Most zip line trolleys fall into one of two categories: fixed or quickly detachable. Bear in mind that not all trolleys fit the same cable size, though most will comfortably fit cables less than 1/2 inch in diameter. Some trolleys have built-in carabiners, and not all trolleys are compatible with manual brakes.
Fixed: A fixed trolley can’t be removed from the cable without disassembling the trolley itself. These also have a handle attached directly to the trolley. Fixed-handle trolleys like this can present a safety hazard if a braking system is in use, since the rider can hit their head on the handle.
Know how your riders will stop before you set up your zip line. Stopping by planting your feet on the tree is not an option. The two types of braking system used by zip lines are active and passive.
Active braking system: This system gives the riders control over when and how quickly they stop. Due to the nature of this system, it is better suited to older or more experienced riders.
The most common type of active braking system is a pair of leather gloves. Riders slow themselves down by gently gripping the cable behind the trolley.
Other active braking systems involve a mechanism on the line that attaches to the trolley.
Passive braking system: The safest option is a system that works without any decision or action on the part of the rider. There are several options for passive braking systems:
Gravity brake: This brake system comes with every zip line kit. It is a natural brake formed by slack in the line or an elevated end point. The slack brings the rider to a stop naturally, though this can take some time. Gravity brakes reduce the overall distance traveled by the rider on the cable.
Spring brake: This system is a metal spring on the cable itself that compresses when it makes contact with the trolley. Like the gravity brake, this system usually takes time as the rider bounces to a halt.
Wrapping and through-bolting are the two primary methods of connecting a zip line to anchors. Not all kits are designed for both setups, so check the manufacturer’s recommendation in the accompanying manual.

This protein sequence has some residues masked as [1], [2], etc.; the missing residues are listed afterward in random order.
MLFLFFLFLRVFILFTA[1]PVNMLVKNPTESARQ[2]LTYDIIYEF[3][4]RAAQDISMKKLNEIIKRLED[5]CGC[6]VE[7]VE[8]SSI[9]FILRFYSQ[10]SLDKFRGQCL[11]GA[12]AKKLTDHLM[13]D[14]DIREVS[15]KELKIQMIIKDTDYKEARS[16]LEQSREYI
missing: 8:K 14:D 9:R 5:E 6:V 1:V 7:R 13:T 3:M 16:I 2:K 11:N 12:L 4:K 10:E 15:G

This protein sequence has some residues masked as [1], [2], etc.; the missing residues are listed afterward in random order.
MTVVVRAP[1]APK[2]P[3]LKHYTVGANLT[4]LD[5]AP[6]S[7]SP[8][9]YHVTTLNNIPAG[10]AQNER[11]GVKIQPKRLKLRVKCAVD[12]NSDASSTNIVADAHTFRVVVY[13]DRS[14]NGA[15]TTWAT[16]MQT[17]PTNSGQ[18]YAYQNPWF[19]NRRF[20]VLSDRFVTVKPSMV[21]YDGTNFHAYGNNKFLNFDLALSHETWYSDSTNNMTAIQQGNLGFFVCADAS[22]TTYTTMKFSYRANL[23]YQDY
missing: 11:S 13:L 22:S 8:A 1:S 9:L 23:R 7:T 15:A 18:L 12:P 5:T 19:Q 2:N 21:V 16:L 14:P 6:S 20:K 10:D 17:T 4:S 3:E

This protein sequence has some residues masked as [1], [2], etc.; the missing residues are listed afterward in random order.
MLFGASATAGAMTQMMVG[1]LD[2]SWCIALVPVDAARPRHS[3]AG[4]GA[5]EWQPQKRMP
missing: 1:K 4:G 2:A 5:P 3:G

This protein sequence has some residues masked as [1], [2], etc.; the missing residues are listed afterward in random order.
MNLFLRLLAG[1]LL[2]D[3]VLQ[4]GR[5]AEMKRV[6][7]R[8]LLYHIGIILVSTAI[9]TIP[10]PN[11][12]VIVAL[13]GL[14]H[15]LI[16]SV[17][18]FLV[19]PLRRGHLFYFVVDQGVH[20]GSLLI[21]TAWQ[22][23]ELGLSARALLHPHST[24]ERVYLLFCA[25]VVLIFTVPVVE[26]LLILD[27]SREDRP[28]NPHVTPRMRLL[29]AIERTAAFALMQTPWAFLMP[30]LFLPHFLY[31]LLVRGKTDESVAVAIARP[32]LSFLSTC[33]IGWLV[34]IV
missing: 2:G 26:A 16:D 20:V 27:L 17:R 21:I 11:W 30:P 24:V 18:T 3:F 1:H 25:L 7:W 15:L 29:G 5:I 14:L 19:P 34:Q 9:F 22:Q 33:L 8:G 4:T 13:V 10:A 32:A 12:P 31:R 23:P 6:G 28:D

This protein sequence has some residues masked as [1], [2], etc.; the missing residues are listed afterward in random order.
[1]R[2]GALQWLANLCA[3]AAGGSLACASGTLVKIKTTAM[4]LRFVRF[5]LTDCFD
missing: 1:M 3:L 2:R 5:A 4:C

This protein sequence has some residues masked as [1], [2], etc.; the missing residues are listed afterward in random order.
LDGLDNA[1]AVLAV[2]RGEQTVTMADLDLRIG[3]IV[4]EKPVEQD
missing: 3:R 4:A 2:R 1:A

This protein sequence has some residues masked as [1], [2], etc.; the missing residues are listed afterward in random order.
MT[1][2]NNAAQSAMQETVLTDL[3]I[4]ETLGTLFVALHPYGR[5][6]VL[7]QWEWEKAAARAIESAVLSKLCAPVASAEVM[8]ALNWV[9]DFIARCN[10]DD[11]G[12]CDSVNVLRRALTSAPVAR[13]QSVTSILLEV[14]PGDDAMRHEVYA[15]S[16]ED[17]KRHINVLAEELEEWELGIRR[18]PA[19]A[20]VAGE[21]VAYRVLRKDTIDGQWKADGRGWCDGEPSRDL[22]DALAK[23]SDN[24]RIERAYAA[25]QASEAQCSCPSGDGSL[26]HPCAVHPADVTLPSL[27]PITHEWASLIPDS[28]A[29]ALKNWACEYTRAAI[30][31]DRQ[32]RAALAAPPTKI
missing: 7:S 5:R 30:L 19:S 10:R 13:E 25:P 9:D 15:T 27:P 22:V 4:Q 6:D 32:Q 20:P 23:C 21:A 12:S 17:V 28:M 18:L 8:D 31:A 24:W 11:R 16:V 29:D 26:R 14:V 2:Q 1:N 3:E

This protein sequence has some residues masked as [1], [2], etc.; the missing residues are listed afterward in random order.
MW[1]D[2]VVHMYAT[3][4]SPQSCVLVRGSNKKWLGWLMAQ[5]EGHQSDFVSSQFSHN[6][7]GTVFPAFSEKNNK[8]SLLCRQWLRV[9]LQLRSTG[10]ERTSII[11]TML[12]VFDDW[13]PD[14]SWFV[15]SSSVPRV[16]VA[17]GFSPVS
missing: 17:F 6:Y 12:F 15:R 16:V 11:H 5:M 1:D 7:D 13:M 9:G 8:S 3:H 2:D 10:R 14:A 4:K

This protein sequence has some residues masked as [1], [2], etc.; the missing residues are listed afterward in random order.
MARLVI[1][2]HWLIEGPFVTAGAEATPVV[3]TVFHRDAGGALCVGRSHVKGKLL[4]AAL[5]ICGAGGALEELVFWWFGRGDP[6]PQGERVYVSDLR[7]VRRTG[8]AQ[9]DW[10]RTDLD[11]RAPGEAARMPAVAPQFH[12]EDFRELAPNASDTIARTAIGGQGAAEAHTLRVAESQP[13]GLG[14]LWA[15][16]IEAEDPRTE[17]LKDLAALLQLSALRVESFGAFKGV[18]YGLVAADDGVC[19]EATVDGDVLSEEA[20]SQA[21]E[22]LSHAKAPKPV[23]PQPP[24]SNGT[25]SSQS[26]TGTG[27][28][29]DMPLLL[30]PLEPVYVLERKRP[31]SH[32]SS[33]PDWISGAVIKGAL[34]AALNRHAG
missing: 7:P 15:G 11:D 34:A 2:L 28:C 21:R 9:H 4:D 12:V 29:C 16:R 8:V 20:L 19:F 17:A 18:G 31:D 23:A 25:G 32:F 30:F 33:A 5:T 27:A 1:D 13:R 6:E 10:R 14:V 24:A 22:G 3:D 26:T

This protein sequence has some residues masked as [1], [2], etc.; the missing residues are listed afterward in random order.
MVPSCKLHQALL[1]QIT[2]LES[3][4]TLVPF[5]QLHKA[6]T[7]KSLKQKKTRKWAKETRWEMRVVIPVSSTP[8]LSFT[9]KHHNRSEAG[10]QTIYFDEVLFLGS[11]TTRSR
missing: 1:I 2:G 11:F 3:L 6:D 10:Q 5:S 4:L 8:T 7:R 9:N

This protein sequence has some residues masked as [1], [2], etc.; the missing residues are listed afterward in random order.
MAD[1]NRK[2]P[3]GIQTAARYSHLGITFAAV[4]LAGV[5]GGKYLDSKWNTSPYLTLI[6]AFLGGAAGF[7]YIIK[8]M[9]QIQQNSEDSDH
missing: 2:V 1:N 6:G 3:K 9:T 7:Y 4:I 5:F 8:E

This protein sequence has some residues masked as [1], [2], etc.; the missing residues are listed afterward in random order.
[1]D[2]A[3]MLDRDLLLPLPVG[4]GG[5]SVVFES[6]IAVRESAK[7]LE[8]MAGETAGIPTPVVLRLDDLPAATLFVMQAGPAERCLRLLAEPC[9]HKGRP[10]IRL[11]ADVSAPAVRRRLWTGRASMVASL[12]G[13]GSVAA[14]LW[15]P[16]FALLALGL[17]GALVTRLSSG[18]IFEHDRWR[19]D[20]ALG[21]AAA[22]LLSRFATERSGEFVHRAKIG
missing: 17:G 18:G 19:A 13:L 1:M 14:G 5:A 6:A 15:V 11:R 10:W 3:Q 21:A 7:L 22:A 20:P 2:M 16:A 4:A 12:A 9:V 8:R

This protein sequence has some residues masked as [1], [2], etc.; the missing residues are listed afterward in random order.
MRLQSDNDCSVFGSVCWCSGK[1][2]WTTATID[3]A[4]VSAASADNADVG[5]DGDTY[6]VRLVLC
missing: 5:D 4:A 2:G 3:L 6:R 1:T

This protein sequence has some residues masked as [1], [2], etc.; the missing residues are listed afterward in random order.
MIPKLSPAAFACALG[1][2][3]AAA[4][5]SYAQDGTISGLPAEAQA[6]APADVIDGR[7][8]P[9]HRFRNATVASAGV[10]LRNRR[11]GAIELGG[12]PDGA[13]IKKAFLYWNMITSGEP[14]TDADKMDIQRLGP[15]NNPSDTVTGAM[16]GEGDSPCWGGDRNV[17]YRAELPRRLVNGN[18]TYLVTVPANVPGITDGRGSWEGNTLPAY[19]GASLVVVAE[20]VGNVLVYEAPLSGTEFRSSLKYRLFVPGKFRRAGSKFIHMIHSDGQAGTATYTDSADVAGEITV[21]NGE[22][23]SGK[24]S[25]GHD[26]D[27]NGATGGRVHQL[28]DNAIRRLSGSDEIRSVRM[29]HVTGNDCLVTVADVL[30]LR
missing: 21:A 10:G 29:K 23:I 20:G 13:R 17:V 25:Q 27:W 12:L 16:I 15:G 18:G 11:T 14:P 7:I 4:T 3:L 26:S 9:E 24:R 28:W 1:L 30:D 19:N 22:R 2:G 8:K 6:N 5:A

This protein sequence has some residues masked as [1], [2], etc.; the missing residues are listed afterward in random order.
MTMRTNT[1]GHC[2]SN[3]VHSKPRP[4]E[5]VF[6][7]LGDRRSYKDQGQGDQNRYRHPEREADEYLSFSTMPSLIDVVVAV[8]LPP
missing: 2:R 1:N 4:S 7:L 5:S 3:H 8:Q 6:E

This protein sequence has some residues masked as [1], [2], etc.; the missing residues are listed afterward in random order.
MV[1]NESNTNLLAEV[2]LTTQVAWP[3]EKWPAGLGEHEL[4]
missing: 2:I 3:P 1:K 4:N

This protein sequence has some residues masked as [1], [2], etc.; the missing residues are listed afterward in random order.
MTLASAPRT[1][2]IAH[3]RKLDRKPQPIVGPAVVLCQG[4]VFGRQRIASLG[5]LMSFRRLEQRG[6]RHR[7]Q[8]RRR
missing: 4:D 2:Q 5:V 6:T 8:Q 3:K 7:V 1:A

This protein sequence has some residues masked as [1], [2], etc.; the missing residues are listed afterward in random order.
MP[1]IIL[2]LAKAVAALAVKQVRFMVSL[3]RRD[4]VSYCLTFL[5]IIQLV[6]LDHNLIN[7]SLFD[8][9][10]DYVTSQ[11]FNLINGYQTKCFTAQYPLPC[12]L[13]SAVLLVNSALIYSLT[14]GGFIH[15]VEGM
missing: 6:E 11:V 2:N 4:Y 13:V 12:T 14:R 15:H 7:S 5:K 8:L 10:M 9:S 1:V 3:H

Wrapping: Compared to through-bolting, wrapping is relatively easy and requires few tools. The cable simply wraps around both anchor points and reattaches to itself with cable clamps. Many kits include everything you need to wrap your cables to trees or posts. It’s easy to inspect your cables to ensure that everything is secure. Note that if you leave the cable in place for a long time, it can do serious harm to the tree. Tree protection can be a worthwhile investment.
The cost of a zip line kit varies based on cable length, trolley type, riding gear, and additional accessories included, such as stop blocks. Expect to pay between $70 and $1,000 for a zip line.
Smaller zip line kits designed for children fall in the range of $70 to $150. These are usually 35 to 100 feet long.
For $150 to $300, you can get a zip line kit with an 80- to 200-foot cable. Kits in this range may also include accessories like spring brakes or harnesses.
In the range of $300 to $1,000, you can find higher-end zip line kits with cable lengths up to 1,000 feet. These kits are almost always designed for adults and installed high above the ground. Harnesses are usually required for kits of this type.
Q. How safe are zip lines?
A. That depends on the height and length of the cable, the style of the trolley, riding gear, and braking system, and the rider’s experience level. There is a risk of injury with any high-speed outdoor activity, but you can take precautions to minimize risk, such as checking the cable, anchors, and equipment frequently and ensuring that all riders follow manufacturer recommendations for riding.
Q. Should riders wear helmets?
A. Yes. A helmet is a good idea for riders of any age or experience level. Not only does a helmet protect you in the case of a fall but it also keeps loose strands of hair from becoming tangled in the trolley or other moving parts.